If your MacBook isn't one of the ones affected by the butterfly keyboard mechanism, you may be able to fix it yourself, read: How to fix a Mac. We also have guides to how to fix a broken Mac keyboard and how to clean a Mac keyboard here.
Can you replace a faulty MacBook Pro keyboards with a new one?
With the new keyboard design hopefully alleviating the issues caused by dust on older models, there had been some hope that Apple might replace the old keyboards in faulty MacBook Pros with the new keyboards.
Unfortunately, it appears this will not be the case. When asked by Macrumors, Apple said, no, the third-generation keyboards are exclusive to the 2018 MacBook Pro.
What causes the MacBook and MacBook Pro keyboard fault?
It is thought that a spec of dust can render some MacBook or MacBook Pro keyboards useless. It seems that dust and small particles can get stuck under keys and the spacebar, making them unresponsive.
The problem appears to be related to the 'butterfly' mechanism (used on the MacBook since 2015 and MacBook Pro since 2016). The 'butterfly' mechanism distributes the pressure on a key more evenly than the traditional 'scissor' mechanism. More crucially, at least in terms of design, the butterfly-style keys mean that the keyboard can be flatter, and the MacBook itself thinner.
The problem appears to be that if a spec of dust gets underneath a key it can stop the key from depressing all the way - and that can stop the key from registering.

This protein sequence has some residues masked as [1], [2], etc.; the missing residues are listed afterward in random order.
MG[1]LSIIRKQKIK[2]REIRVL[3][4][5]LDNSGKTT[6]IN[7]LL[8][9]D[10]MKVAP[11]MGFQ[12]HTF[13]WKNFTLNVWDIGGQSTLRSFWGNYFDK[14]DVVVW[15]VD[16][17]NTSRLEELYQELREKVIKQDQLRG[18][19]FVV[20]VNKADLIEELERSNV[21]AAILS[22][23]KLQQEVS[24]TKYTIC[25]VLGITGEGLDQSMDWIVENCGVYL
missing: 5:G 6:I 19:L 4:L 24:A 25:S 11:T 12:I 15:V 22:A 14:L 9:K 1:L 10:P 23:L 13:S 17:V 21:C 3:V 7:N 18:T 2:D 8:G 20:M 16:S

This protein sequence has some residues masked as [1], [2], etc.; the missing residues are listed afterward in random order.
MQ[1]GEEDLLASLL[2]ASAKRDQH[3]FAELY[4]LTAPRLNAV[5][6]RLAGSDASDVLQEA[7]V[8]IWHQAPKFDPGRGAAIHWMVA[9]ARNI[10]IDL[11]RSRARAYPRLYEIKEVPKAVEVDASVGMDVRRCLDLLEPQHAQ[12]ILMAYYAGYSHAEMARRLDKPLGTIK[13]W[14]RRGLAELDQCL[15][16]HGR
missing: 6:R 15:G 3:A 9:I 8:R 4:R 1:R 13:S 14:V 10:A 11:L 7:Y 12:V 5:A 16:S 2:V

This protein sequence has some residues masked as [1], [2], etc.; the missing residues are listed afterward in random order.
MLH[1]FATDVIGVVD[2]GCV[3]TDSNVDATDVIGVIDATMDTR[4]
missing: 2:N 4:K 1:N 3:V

It appears that Apple is already looking for ways to address the issue in future keyboard design. As we mention in our article looking at the rumours about the 2018 MacBook Pro, Apple has filed a keyboard related patent that outlines ways to stop spilt fluid, crumbs and dust from blocking key movement and damaging the circuitry.
Read more: Inside the new MacBook Pro.
MacBook Pro popping speakers
Shortly after the 2016 MacBook Pro got into users' hands, reports of loud crackling and popping noises through the speakers started to appear on community forums. It was initially thought that, the noises only occured if the user boots into Microsoft Windows using Boot Camp. However, one Macworld reader has commented that:
"I have a 2017 MacBook Pro and I had speakers replaced 2 times due to them popping. And I had not installed Windows, it all happened in MacOS. So it is 100% a hardware issue and not Boot Camps fault."